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Capstan Drive with NEMA17 and Timing belt

A project log for 3D Printed Robot Actuator

A high speed and high torque robotic actuator using low-cost brushless motors, custom controller, 3D printed parts and bearings.

Paul GouldPaul Gould 02/03/2021 at 15:253 Comments

Discussions

Paul Gould wrote 02/04/2021 at 08:09 point

It is 49 stand 1mm dia stainless steel fishing wire. Dyneema is hard to get.

It has been suggested to add a stiff spring in series with the wire. The problem is the creep/compression in the 3D printed parts.

Do you have any links to you work?

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rraetz wrote 02/04/2021 at 13:53 point

That's clever to use steel fishing wire! I did not know that they use wires with such a high number of strands. Ok, here in Switzerland, Dyneema ropes are really easy to get in stores for sailing ships. You may want to have a look at these two articles (use scihub.ee if you have not access yourself): 

- "Guiding effects and friction modeling for tendon driven systems", doi: 10.1109/ICRA.2014.6907852 

- "Cable-Driven Actuation for Highly Dynamic Robotic Systems", doi: 10.1109/IROS.2018.8593569

I am sorry, I cannot link my work yet because I just started to write my first manuscript for publishing. 

Regarding the creep of 3D printed parts: What I did so far was to clamp the cables in a mini-slider that can be tensioned by a simple screw. This makes it very easy to adjust the tension. But indeed, stiff springs might be a solution. In our lab, we are working with some devices of Force Dimension and they use springs as well. It is, however, a pain to change the cables.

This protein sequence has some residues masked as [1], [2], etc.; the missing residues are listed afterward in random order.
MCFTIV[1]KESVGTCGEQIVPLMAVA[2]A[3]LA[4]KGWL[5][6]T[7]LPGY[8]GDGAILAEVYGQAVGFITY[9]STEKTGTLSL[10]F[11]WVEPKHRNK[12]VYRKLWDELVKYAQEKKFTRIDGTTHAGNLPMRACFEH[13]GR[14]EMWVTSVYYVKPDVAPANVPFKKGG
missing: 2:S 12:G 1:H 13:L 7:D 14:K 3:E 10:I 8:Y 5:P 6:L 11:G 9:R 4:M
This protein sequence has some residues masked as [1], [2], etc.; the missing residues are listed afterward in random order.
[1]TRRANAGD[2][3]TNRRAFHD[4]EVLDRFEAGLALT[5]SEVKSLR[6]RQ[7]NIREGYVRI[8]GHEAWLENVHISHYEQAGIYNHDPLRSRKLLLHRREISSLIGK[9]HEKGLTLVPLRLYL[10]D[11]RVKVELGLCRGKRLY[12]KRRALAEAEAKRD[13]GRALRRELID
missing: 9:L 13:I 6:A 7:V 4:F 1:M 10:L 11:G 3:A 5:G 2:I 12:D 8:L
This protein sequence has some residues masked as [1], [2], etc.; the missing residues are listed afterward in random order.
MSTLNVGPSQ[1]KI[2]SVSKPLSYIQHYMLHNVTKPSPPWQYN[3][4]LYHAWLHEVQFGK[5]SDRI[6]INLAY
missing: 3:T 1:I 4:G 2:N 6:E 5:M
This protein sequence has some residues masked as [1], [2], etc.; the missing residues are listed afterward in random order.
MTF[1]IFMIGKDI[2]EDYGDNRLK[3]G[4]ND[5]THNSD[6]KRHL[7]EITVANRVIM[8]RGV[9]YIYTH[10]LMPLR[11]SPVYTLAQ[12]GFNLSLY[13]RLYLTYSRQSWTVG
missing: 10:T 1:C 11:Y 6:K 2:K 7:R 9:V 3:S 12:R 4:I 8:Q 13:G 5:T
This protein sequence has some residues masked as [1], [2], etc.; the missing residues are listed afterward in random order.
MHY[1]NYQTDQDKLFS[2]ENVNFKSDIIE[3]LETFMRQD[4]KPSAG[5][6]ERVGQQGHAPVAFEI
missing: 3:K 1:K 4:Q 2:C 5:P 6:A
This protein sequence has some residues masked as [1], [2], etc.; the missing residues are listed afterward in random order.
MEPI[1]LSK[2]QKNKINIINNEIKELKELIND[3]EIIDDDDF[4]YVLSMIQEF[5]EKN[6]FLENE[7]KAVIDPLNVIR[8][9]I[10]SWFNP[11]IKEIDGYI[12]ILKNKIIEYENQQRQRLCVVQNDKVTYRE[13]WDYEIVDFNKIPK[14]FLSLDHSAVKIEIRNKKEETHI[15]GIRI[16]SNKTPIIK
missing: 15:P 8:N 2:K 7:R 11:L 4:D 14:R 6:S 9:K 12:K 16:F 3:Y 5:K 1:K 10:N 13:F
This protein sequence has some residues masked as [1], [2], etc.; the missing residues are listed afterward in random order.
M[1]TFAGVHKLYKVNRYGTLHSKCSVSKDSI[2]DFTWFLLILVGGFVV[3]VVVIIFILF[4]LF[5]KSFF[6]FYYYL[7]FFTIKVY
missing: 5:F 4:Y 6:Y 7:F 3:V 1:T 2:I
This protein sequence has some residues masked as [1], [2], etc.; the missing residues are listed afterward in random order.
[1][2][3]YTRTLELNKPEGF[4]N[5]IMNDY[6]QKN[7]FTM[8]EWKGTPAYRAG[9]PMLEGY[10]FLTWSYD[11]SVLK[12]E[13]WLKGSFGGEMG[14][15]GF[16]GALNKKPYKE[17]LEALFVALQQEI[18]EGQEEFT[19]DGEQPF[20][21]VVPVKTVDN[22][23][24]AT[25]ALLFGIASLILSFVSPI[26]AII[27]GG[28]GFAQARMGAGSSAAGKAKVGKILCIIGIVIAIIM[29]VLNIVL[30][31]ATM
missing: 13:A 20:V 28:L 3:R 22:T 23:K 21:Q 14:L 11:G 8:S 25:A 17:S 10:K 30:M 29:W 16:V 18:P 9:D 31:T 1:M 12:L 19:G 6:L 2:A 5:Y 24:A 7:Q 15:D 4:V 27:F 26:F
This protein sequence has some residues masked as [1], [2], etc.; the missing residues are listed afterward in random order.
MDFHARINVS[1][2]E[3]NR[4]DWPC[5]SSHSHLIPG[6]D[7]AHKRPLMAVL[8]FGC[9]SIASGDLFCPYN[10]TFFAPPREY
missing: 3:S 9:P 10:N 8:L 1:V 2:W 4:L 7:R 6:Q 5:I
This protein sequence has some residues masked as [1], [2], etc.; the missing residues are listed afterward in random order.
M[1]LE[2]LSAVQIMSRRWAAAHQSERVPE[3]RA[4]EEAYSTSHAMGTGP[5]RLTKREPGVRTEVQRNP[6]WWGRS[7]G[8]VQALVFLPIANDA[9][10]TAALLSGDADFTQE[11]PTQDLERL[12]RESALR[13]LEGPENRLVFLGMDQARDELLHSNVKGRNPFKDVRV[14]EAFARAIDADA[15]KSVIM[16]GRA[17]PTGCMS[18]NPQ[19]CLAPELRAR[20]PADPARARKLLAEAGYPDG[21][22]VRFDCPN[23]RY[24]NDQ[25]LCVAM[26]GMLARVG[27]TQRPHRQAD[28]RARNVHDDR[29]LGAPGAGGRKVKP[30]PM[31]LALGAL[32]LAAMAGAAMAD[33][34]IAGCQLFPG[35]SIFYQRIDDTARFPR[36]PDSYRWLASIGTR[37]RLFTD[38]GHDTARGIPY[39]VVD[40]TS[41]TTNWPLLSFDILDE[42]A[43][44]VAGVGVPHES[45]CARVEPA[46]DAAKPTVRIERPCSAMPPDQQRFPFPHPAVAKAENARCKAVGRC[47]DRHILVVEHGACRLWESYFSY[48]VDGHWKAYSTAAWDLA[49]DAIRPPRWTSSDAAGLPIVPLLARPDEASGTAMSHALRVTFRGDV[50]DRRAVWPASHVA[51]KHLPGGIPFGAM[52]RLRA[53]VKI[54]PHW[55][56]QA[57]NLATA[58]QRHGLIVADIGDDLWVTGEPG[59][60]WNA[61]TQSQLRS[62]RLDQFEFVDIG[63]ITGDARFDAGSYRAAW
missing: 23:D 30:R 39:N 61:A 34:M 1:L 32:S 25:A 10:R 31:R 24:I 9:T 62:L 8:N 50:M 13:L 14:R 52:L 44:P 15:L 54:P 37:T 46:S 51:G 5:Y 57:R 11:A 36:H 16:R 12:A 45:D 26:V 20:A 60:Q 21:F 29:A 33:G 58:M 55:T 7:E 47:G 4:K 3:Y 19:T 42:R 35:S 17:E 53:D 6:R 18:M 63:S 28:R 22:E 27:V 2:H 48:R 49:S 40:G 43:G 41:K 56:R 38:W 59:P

I am already looking forward to seeing the next update on your project. 

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rraetz wrote 02/03/2021 at 17:07 point

Great design! What kind of cables are you using and where did you get them? At my university, we are working with capstan drives as well (in our case it is for haptic devices) and I have made the experience that it is hard to get good cables in low quantities. Dyneema ropes might be a viable alternative that we are probably going to test this spring. Depending on the type, they do creep very little compared to other ropes. Did you already consider or try using ropes?

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